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photos by Albert Brooks

A Place For Jazz
Schenectady, NY
September 29, 2006

by Tom Pierce

On Friday Sept 29, 2006 the First Unitarian Society of Schenectady's magnificent venue, the Whisperdome, reverberated with the sounds of Jazz singer par excellence, Giacomo Gates and his trio. The concert certainly extended the 21st century unbroken circle of exceptional Jazz vocalists presented annually there by A Place For Jazz (APFJ) - starting with Rebecca Parris in 2001, followed annually in succession by Rene Marie, Patti Wicks, Philip Manuel and Roseanna Vitro, in 2005.

“Gates” has been recognized for over 15 years as an outstanding vocalist, not only by the public, who've enjoyed his 3 CD's - Blue Skies, Fly Rite and Centerpiece; but also respected by fellow artists, such as the accepted gold standard of living male Jazz singers - Mark Murphy, Jon Hendricks & Kurt Elling who have selected him on occasion to join their “Four Brothers” act for international concerts.

His Whisperdome performance last Friday, aided by a sterling trio of Tony Lombardozzi on guitar, Rick Petrone on bass and Joe Corsello, drums, more than exceeded expectations. Mr Lombardozzi particularly stood out, in adding beautiful obbligato fills behind Mr Gates, playing interesting solos and very touching endings.

The first set jump started the evening with a cleanly articulated and swinging version of Eddie Vinson's (often credited instead to Miles Davis) “Four”, with the deceptively simple but incontestably appropriate Jon Hendricks lyrics saluting the importance of “Truth, Honor, Happiness and Love”. The audience immediately came alive, as they recognized they were in for a memorable evening, not only of the phrasing, effective vocalese tributes to timeless instrumental solos and inventive scatting many expected, but also a resonantly rich voice, that could easily be appreciated even by those not as taken by the jazzier elements.

Over and above his sheer vocal talent, his success in engaging listeners was facilitated by a seemingly effortless, but enormously expressive way of introducing songs. His ability to consistently set up each song, with just the right amount of meaningful, inside information, in a relaxed, natural and witty manner had the audience in the palm of his hands. This started with his humorous preface to the second tune, “Baby You Should Know It” about a fellow's inability to open up to tell his lady that he loved her.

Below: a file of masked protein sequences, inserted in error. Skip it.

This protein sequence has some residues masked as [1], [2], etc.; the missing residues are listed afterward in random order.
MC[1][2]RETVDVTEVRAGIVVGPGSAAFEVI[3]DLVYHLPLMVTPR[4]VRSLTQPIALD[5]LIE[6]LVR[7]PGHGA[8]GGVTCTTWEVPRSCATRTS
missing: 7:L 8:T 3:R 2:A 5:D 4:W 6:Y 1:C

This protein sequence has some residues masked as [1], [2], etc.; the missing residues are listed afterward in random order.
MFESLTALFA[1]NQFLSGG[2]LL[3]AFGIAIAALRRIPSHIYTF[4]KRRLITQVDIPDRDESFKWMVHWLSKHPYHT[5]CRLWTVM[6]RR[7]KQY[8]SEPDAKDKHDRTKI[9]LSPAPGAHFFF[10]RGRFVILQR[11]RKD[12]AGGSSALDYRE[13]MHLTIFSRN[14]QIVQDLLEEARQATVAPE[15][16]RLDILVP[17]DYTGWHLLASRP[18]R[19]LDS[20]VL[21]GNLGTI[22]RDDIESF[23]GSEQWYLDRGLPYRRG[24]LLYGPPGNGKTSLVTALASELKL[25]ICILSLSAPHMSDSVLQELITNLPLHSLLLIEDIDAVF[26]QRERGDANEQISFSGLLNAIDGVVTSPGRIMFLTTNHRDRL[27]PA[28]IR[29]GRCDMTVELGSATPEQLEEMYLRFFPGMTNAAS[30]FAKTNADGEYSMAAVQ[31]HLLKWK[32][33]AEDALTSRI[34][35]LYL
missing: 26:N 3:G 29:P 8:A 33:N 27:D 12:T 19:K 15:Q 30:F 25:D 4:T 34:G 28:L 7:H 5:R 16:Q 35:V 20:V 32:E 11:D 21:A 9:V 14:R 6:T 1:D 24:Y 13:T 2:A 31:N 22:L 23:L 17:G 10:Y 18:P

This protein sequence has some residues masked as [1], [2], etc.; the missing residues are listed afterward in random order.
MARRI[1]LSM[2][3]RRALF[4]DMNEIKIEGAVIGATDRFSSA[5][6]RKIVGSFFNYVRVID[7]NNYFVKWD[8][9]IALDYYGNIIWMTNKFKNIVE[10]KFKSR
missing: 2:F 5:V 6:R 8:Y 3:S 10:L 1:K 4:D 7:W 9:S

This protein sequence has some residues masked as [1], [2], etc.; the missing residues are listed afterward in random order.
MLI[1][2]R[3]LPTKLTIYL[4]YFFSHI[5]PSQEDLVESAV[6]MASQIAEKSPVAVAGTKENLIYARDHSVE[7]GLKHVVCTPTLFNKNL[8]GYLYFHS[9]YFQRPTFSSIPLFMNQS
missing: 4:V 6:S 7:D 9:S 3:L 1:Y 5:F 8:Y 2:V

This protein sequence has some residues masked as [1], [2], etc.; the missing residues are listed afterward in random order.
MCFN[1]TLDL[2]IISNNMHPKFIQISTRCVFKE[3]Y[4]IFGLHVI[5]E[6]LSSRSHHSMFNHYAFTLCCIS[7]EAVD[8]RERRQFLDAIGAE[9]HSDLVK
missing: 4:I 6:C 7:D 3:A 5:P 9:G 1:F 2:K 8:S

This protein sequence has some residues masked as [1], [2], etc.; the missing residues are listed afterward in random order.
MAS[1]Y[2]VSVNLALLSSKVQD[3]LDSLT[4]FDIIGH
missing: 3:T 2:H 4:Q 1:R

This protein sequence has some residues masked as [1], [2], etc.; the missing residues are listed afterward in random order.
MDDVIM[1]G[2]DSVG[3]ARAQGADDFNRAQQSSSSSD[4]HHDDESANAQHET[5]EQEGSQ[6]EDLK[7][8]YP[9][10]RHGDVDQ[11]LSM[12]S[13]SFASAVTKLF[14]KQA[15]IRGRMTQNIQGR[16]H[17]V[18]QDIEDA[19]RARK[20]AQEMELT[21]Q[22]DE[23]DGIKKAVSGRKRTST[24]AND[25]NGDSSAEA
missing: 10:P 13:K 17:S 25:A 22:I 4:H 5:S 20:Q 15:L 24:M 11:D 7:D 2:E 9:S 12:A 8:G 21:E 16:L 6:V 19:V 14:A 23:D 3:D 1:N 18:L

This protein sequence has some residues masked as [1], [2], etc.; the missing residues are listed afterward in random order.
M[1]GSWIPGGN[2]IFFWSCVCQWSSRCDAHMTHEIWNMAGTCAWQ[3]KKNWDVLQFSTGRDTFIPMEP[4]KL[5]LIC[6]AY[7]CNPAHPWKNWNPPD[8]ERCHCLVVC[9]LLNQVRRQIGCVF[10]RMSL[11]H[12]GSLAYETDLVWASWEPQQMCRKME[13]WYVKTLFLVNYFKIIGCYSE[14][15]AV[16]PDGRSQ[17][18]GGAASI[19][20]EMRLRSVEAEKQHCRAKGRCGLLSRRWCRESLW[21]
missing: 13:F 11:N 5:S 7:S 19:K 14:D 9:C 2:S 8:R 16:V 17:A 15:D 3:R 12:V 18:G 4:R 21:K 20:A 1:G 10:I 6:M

With Oliver Nelson's “Stolen Moments” and the Gershwins' “Lady be Good”, the crowd was drawn more and more into his performance, by his relaxed, but enthralling persona, which was assured, but not cocky or false like a Vegas lounge act. Of note also was his captivating body language, which swayed with the excellent rhythm section and easily took the stance that would have been assumed by whichever instrumentalist his scatting was based on, including that of a Flutist, while delightfully whistling a solo on “Summertime”.

Special mention should also be made of his dynamic, tour de force treatment in the second set of Dizzy Gillespie's “Night in Tunisia”, allied with the drumming of Joe Corsello; as well as the invigorating & charming counterpoint duet with guest vocalist Jody Shayne of “How High the Moon” and “Ornithology”, a special highlight of the evening for her friends and fans in attendance. Also of interest was his distinctive scatting of Bass solos, either alone, or in tandem with his swinging bassist, Rick Petrone such as on “Blue Skies”.

This review however would be remiss if it did not also accentuate his straight vocalizing, which was warm, sensitive and well modulated. On ballads like the poignant standard “P.S. I Love You”; “The Beginning of the End” (a seldom heard, but very touching song) that he intimately delivered seated from the front step of the stage) and the lovingly chiding “Girl Talk”, his projection and interpretation was unfailingly convincing and moving.

In summary, as exciting and essential as his Jazz attributes (swinging, improvising and feeling for the blues) were that night, Giacomo Gates was also (and perhaps, more importantly), simply a very accomplished professional singer, of the highest order.

Tom Pierce has had a burning passion for Jazz for over 45 years, initiated and fueled by seeing live in New York City, starting in the early 1960's, virtually every major artist still performing. He's been very happily living in Guilderland the last 5 years, as an active retiree sharing his love of music by writing online reviews for a number of web sites, preparing DVD presentations to various groups, co-Hosting Radio programs showcasing his favorite artists and busily supporting A Place for Jazz and the SwingTime Society in a variety of ways.